I'd like to replicate it but I'm not sure what kind of bitmap would be necessary.
An alternating, vertical line maybe? But then I still don't know how to get the areas of solid.
Here's how to create something similar in Photoshop...
Create a low res, greyscale document and add your text in a layer as a 50% tint of black (the 50% will give the checkerboard effect later).
Next add some noise (this will produce the random filled in dots). Go to
Filter > Noise > Add Noise and pick a low amount to add (I used 15%) then go to
Edit > Fade Add Noise and change Normal to Darken (because we only want to add dots, not create holes too). The result should look something like this...
Next, go to Image > Mode > Bitmap and select settings that will keep the same resolution and choose Halftone Screen as the Method, like this...
Click OK and then choose the following settings (the frequency needs to match the resolution of your image)...
You will now have a checkerboard pattern with the odd random dots filled in, the last step is to vertically scale this so that the 'dots' are stretched. The final result should look something like this...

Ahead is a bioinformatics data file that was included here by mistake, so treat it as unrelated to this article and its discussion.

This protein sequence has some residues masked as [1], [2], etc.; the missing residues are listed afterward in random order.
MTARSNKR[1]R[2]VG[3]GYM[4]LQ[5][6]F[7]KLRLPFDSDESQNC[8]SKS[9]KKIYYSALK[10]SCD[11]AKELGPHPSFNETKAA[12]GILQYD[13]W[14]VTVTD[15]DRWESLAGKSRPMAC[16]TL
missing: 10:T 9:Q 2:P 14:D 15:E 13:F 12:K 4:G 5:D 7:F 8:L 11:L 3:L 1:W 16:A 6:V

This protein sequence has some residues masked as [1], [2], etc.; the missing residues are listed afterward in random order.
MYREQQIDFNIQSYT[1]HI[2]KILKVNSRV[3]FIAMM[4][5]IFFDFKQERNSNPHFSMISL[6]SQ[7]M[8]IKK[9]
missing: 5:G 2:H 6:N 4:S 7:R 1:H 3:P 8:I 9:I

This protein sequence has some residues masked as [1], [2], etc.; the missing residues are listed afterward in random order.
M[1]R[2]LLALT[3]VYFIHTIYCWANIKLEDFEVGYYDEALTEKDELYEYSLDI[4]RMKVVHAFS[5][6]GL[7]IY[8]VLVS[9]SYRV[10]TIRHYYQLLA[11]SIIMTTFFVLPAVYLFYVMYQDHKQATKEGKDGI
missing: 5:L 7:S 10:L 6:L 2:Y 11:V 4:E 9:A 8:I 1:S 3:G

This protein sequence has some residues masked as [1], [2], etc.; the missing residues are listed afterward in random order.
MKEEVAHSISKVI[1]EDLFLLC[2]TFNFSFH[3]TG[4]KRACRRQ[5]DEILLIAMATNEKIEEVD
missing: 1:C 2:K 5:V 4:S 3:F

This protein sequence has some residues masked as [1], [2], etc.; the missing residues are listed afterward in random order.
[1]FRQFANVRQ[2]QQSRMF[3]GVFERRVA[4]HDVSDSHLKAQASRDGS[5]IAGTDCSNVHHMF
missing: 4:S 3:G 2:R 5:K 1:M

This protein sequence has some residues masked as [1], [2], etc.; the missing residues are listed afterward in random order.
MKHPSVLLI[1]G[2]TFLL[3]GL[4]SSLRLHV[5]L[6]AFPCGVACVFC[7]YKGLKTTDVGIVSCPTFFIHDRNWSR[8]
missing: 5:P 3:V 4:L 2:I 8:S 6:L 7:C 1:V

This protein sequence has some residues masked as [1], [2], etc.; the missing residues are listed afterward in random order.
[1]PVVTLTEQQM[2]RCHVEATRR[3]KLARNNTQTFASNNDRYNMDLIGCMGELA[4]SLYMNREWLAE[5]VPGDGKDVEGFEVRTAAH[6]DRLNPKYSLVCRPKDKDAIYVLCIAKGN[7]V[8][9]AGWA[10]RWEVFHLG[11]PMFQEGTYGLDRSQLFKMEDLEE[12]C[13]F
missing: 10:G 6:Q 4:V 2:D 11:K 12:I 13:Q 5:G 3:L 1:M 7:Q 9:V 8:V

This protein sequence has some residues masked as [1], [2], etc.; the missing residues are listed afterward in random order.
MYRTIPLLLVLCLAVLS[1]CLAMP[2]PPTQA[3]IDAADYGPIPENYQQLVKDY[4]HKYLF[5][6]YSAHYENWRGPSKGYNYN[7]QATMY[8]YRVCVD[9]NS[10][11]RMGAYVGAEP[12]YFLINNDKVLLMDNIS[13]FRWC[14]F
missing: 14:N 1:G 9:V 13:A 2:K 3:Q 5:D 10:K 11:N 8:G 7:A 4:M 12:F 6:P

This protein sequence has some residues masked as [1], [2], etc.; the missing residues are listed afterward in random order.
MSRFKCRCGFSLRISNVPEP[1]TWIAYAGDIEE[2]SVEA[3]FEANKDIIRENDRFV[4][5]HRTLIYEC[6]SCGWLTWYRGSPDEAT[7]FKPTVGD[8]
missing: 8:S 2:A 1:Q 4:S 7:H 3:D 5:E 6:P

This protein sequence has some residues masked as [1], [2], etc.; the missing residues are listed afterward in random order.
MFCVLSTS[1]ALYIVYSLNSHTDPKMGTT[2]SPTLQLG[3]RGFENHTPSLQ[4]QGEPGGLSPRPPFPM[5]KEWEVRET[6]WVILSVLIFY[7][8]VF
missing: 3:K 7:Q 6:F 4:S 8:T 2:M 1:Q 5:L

You'll need to tweak the initial resolution and the amount of noise to your tastes and then you just need to colour it up as required.
I assume you ask about how to create this effect in the first place and not how to print it. It can be very easy if you are familiar with programming. If not, you will need to search, there must be some photoshop plugin/script for that, but I don't know such one. Pseudo-code approximately:
read your image [h, w] from file init blocks [k,m] (some different blocks you want to see in the final image) init image-out [h*k, w*m] (final image, depends on which final resolution you want) read image pixel 0,0; if true : write block 1 in image-out read image pixel 0,1; if true : write block 2 in image-out .. repeat for all values in image
This could for example create this diagonal stroke filling. To add noise effect I would make separate effect and find a way to combine effects, so it is not very simple but not so hard, I think all modern languages have good libraries for such manipulations.
Then save a 1-bit image or format which is you printing software/devices better maintain.
TIFF format in Adobe world I think is good for that.
You could identify the font and then save the file for web as a bitmap with a pattern, which might give you the similar effect. It will render black and white, but then you could reopen the file to color it. If you want an exact replica, I would recommend again, identifying the font and then designing the boxes to the same dimensions and filling them in where needed. Best of luck.